1. Market Fragmentation - When a homogenous market (combined entity) is distributed into various segments (known as fragments) which have their own distinct needs, requirements and preferences this is called market fragmentation. These fragments contribute to the reduction in the effectiveness of mass marketing and destroy brand loyalty.

Introduction to Central Limit Order Book

In the financial market, Market Liquidity and Price discovery play a very vital role. Before understanding the concept of CLOB and its working, one must understand how the prices and liquidity work in the financial market because this helps them to witness the execution of trade efficiently.

Relation between Price Discovery and Market Liquidity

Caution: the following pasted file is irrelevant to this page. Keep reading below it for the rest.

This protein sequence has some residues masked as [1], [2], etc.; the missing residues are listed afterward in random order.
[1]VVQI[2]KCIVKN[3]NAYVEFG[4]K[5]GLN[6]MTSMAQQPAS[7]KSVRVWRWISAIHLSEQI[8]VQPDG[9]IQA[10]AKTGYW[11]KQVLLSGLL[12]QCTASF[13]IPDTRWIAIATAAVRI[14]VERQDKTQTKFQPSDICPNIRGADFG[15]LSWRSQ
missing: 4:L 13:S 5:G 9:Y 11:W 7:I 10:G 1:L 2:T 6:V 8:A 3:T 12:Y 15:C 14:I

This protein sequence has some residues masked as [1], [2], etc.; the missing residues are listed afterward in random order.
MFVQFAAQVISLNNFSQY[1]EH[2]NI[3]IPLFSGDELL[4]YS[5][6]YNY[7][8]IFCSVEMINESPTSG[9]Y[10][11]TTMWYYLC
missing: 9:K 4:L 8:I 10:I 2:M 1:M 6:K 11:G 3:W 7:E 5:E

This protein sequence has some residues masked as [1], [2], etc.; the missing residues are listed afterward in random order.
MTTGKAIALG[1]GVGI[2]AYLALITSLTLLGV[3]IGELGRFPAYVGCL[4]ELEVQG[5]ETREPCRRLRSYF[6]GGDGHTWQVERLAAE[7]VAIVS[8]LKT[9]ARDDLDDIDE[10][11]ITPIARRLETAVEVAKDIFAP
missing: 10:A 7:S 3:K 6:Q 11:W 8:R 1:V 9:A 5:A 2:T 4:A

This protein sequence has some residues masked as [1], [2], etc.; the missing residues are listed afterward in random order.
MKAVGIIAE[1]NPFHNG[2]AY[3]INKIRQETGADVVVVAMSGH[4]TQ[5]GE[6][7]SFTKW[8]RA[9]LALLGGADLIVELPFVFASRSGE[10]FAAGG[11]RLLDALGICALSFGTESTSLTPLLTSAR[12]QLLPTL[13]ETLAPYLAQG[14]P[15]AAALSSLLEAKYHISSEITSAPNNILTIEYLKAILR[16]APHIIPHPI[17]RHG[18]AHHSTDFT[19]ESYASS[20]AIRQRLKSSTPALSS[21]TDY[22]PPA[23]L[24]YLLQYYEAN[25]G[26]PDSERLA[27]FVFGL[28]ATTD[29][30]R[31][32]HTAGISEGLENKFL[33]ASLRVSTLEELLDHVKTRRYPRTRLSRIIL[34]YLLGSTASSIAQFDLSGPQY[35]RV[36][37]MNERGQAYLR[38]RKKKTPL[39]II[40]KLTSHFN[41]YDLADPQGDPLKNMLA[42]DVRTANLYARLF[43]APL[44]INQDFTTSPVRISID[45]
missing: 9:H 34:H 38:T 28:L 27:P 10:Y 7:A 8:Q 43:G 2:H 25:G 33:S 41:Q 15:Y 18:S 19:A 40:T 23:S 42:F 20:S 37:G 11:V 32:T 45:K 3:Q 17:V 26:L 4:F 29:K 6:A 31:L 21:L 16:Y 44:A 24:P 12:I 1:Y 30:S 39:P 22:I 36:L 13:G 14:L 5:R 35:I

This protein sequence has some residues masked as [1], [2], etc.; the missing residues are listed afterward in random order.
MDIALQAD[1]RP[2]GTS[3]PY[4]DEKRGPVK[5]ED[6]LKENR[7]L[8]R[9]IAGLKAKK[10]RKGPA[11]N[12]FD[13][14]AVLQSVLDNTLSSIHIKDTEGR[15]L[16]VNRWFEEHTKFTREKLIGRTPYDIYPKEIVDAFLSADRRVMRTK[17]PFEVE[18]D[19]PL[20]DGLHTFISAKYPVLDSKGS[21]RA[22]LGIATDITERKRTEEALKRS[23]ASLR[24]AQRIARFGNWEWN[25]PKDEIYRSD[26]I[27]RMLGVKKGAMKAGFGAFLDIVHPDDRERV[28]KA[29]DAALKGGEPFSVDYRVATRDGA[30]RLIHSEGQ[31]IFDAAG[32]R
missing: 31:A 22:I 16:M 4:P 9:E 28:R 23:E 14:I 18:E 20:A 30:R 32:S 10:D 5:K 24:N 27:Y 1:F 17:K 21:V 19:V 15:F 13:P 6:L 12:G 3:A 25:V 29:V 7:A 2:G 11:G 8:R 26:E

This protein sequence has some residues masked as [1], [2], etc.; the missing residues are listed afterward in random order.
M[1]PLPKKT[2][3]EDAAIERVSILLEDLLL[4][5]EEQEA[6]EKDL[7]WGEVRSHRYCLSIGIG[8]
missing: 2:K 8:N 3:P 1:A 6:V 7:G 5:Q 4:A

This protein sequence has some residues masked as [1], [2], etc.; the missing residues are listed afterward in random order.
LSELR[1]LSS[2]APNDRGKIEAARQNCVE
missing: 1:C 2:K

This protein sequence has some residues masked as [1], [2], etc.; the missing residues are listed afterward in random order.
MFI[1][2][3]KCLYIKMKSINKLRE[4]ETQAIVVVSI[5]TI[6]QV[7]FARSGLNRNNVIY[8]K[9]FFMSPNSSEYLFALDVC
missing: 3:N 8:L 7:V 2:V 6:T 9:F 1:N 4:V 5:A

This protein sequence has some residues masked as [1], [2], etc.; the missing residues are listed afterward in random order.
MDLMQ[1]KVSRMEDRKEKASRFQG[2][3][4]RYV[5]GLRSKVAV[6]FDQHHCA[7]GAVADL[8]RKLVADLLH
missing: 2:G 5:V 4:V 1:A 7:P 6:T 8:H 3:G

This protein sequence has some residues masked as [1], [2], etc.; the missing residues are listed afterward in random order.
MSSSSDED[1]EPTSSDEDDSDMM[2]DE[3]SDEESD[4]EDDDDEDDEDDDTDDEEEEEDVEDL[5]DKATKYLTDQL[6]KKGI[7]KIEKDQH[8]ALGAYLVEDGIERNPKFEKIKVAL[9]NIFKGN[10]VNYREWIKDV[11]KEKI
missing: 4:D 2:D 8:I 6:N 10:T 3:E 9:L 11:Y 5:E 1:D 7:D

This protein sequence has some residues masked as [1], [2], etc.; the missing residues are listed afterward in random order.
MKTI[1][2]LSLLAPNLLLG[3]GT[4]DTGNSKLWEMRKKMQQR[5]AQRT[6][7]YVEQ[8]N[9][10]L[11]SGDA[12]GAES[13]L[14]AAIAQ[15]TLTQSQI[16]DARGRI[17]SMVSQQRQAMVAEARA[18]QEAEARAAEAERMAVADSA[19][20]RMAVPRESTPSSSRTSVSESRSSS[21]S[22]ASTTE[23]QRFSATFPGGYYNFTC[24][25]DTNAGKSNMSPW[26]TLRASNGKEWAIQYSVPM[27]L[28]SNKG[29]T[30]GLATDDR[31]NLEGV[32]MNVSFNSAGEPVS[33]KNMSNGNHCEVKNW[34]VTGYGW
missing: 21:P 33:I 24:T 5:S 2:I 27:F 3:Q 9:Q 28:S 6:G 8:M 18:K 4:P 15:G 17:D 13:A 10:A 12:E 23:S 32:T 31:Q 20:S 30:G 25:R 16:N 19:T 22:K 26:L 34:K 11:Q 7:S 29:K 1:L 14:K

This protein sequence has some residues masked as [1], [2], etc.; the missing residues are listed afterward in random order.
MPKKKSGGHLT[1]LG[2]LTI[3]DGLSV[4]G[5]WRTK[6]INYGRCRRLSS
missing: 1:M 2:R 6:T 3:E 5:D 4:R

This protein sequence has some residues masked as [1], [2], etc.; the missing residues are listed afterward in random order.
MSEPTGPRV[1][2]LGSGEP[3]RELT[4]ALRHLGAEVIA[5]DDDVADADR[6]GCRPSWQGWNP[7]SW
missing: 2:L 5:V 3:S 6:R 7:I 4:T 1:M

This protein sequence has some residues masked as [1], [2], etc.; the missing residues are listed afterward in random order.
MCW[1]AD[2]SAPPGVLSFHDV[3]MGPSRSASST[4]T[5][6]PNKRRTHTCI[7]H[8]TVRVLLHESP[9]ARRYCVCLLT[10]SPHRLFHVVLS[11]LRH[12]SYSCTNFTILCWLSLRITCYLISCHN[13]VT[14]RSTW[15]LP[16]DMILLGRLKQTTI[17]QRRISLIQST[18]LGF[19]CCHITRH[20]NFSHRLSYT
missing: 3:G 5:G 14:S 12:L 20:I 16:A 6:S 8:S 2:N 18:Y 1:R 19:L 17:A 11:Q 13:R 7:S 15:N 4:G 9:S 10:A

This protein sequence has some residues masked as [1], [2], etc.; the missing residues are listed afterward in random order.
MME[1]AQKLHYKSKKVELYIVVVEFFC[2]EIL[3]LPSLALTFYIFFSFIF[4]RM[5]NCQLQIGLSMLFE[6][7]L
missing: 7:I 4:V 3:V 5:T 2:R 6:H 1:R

Price discovery highly depends on the former because ML provides information regarding how readily that asset is available to be converted into cash hence ML is directly proportional to the capital provided by LPs i.e. higher the market liquidity of an asset the more capital will be put in by LPs. PD of the exchange depends on the last price provided by the data at regular time intervals and thus due to this dependency, the record is influenced by the current liquidity in the market. Thus an improvement in the liquidity increases the exchange's ability to meet the market demands and provide a truthful record of the historical price discovery. Moreover, PD cannot work effectively without ML. ML and PD are negatively affected by Market Fragmentation as it divides the trading activity (liquidity) into smaller segments. PD is efficient when all the trading activity takes place at one end.

Early days of trading and Center Limit Order Book